Troubling fact of the day: according to researchers from Vanderbilt University, an estimated 96% of penicillin allergy sufferers have no existing sensitivities to the life-saving antibiotic. It’s an intriguing finding and one that doctors around the world are beginning to take note of.
Now, if you are one of the roughly 10% of Americans currently living with a “diagnosed” penicillin allergy, know that the news doesn’t mean that you can just eschew your doctor’s claims, even if they were made hastily. That said, it should make you think twice about your longterm health plan.
You see, most people who declare the allergy were diagnosed during their childhood years following a reaction while taking the medicine. Generally, the reactions are not life-threatening–they might include a rash, hives, and the like–but they are usually serious enough for general practitioners to worry. After all, if a child develops what looks like an allergic reaction after being prescribed the antibiotic, doctors would rather play it safe and pull the option from them altogether.
Sounds like a reasonable plan, right? Well, when you dig just a bit beneath the surface, you’ll see that the speedy diagnoses do a lot more harm than good. For starters, doctors are not technically qualified to determine medication allergies. The only way a patient can be 100% sure their allergic reaction might be blamed on the antibiotic is if they receive tests conducted by an allergist.
What makes it even scarier is the fact that those who actively avoid penicillin, whether its due to a legitimate allergy or not, might actually experience sizable health issues throughout their lives.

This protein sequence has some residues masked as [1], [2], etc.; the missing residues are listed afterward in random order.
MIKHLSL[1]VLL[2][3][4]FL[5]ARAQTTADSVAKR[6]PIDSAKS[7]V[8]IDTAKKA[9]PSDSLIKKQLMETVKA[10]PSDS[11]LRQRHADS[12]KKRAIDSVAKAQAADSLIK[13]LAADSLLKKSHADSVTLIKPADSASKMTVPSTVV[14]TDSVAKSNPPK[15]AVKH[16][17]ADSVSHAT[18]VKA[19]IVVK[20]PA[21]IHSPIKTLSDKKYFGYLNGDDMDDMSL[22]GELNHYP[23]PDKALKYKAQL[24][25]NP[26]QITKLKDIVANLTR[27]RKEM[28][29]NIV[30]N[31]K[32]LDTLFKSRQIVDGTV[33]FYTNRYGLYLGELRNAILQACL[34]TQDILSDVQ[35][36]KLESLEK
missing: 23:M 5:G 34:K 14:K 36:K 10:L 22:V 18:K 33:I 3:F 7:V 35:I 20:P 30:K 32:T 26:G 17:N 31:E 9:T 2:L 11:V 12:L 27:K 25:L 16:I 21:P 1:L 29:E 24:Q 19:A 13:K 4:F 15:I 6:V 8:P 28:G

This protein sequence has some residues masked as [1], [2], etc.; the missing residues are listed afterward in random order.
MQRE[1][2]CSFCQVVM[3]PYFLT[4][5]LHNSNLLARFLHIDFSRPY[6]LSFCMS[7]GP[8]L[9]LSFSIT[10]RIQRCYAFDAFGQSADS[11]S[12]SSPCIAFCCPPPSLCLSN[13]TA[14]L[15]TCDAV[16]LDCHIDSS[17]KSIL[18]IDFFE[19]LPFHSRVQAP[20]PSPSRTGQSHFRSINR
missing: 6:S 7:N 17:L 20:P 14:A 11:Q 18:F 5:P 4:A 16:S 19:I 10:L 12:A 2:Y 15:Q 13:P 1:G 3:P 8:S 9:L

According to information compiled by the group National Penicillin Allergy Day, penicillin allergy patients incur costs up to 63% higher than those without the allergy. To make it even worse, those who shun penicillin (after receiving both legitimate and illegitimate diagnoses), could experience “10% more hospital days, 30% higher incidence of VRE infections, 23% higher incidence of C difficile infections, and 14% higher incidence of MRSA infections,” in hospital settings.
Very scary stuff!
Lucky for us, though, doctors and health systems around the country are beginning to institute initiatives that changes the way they handle penicillin allergies and diagnoses. One example of this is Massachusetts General Hospital in Boston. The influential healthcare facility is employing technology to determine whether or not its patients’ allergies have been diagnosed properly. This is done through a series of in-depth questionnaires that have been created by expert allergists.
To learn more about Massachusetts General Hospital’s innovative new look at penicillin allergies, and to get the full list of antibiotics that fall under the penicillin umbrella, be sure to watch the video below. If you have been diagnosed with a penicillin allergy, but haven’t undergone testing by an allergist, we hope this information will inspire you to set an appointment!
We’d love to hear your thoughts on this penicillin allergy shocker. Are you surprised that so few people are actually allergic to the antibiotic? Have you been misdiagnosed with a penicillin allergy? If so, did you experience adverse health effects due to the flub?